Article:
Just when you’re finally convinced that PVCs are nothing to worry about, a study comes out linking them to early death and heart failure.

UC San Francisco researchers spent over 10 years following over 1,100 participants who were from the national Cardiovascular Health Study.

“We cannot exclude the possibility that PVCs are an ‘epiphenomenon’ or some marker of future heart failure,” points out Gregory Marcus, MD, senior author of the study, which appears in full in the Journal of the American College of Cardiology.

Dr. Marcus goes on to explain that the study participants had no prior history of heart failure, and that the data in this research “would appear to be quite convincing that PVCs represent an important predictor of the disease [heart failure], causal or not.”

The relationship between the frequency of PVCs, incidents of heart failure, and death in the general population is currently not known.

The study subjects were tracked over a decade for new onset death and congestive heart failure.

A higher occurrence of PVCs was associated with decline in left ventricular ejection fraction, an increase in heart failure incidents, and greater mortality.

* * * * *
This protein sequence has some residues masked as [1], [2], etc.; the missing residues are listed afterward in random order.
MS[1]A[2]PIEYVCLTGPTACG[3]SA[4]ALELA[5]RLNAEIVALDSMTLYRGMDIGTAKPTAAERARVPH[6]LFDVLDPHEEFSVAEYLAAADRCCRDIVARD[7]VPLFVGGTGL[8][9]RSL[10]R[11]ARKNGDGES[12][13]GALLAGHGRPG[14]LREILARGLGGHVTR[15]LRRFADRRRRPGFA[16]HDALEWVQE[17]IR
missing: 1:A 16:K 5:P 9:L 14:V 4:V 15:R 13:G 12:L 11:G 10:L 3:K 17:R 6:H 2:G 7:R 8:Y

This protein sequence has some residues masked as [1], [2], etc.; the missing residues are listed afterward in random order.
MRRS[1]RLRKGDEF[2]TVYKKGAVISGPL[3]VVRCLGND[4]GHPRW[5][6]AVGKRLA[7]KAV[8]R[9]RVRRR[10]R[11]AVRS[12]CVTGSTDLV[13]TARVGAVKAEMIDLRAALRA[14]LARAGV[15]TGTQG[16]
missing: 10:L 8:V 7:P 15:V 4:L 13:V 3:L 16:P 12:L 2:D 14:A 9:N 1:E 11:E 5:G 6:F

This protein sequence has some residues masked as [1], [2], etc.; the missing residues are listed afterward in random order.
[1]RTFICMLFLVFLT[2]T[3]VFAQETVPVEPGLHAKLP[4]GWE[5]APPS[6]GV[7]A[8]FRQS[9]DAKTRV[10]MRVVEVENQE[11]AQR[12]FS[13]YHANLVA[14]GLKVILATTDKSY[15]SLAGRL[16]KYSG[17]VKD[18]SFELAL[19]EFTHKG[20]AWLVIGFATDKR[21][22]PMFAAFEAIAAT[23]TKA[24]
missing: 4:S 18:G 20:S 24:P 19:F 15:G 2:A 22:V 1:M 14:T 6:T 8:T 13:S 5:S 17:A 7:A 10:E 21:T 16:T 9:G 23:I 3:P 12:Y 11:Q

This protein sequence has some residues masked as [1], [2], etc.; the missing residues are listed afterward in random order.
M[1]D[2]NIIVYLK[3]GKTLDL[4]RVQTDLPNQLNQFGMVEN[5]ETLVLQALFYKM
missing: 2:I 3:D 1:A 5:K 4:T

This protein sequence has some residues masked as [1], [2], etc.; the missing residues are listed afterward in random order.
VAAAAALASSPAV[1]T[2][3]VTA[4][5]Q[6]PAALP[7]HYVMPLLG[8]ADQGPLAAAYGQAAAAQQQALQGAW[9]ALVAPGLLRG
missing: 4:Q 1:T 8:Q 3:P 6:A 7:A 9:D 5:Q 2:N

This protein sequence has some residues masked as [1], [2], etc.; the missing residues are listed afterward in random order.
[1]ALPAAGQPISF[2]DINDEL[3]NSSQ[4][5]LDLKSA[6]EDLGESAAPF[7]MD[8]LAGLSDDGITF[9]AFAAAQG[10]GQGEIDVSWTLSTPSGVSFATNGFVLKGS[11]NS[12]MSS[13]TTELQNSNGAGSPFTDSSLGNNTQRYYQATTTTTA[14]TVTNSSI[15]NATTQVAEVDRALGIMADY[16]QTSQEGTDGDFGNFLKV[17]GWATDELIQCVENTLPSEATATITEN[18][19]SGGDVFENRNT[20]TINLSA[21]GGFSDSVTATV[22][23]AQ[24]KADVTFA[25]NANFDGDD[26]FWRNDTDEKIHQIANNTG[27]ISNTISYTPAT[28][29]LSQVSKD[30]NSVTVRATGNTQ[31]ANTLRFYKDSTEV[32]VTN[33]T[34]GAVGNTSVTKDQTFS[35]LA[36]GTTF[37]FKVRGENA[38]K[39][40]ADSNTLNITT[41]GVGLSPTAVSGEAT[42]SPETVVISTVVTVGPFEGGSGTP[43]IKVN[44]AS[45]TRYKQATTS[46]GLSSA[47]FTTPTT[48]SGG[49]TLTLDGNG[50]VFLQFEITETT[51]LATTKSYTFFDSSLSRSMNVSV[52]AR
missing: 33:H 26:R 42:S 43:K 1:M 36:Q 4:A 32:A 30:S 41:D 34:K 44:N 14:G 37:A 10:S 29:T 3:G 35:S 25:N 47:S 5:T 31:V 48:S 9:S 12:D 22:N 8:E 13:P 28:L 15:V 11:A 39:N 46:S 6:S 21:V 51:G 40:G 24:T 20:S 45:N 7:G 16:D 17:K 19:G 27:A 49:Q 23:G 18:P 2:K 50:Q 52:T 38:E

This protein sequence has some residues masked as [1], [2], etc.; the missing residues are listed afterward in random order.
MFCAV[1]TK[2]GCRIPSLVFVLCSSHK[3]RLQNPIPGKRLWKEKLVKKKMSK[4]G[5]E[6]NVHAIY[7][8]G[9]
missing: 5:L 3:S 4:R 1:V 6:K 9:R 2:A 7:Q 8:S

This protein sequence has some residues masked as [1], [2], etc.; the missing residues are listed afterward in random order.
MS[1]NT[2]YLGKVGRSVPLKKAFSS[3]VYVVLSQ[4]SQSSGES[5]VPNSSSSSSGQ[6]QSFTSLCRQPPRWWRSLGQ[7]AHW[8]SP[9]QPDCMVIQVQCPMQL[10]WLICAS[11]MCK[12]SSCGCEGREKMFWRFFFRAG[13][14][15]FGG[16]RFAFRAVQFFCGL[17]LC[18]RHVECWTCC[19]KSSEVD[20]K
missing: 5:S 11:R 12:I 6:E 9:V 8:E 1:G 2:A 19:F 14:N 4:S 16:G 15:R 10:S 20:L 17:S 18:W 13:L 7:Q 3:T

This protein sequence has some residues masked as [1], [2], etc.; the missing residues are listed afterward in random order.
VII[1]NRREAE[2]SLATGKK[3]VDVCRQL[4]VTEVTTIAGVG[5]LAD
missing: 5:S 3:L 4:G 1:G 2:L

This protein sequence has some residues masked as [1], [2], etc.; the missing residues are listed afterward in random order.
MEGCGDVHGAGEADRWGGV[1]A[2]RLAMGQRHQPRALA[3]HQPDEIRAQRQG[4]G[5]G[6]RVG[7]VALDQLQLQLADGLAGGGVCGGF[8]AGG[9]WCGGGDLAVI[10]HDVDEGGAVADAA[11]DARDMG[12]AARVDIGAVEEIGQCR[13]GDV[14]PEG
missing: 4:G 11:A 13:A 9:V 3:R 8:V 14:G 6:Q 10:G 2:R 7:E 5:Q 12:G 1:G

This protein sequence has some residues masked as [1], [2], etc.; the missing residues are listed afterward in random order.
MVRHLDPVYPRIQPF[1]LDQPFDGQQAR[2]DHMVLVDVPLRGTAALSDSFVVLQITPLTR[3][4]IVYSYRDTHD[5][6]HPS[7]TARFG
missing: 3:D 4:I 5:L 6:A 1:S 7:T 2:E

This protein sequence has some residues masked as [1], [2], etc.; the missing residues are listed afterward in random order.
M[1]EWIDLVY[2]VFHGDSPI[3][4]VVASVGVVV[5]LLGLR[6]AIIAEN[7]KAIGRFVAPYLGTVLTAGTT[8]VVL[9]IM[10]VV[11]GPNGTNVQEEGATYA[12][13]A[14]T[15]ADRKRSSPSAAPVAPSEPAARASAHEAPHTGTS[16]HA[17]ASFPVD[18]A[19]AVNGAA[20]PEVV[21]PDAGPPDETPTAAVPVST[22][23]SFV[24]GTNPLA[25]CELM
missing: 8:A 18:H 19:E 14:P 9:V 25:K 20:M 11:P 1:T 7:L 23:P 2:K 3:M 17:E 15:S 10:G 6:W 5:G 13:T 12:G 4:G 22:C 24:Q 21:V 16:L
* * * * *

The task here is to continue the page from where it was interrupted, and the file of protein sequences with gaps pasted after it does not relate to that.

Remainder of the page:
However, Dr. Marcus says that future studies are needed to identify “the exact types of patients, and likely the particular types of PVCs,” that are most strongly linked to heart failure.

This is all quite striking to me, because my mother has a pacemaker that is able to record abnormal heart rhythms.

At a six-month checkup, the nurse casually commented that it had recorded six-thousand-and-something PVCs (over six months).

She spoke this as though she were commenting on the common cold. She wasn’t concerned. My mother’s cardiologist wasn’t concerned, either. Her heart rhythm was declared normal.

According to Mayoclinic.com, the following can lead to or increase the risk of CHF: coronary heart disease, high blood pressure, low thyroid (my mother has all three), faulty heart valves, heart muscle damage and diabetes.

The site also lists abnormal heart rhythms, but then states that these “may cause your heart to beat too fast, which creates extra work for your heart.” In other words, I don’t see a description of a PVC here.

Here are a bunch of articles about PVCs. They are not as dangerous as you think.

Lorra Garrick has been covering medical, fitness and cybersecurity topics for many years, having written thousands of articles for print magazines and websites, including as a ghostwriter. She’s also a former ACE-certified personal trainer.  
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Top image: Freepik.com
Sources: sciencedaily.com/releases/2015/07/150706154852.htm; mayoclinic.org/diseases-conditions/heart-failure/basics/causes/con-20029801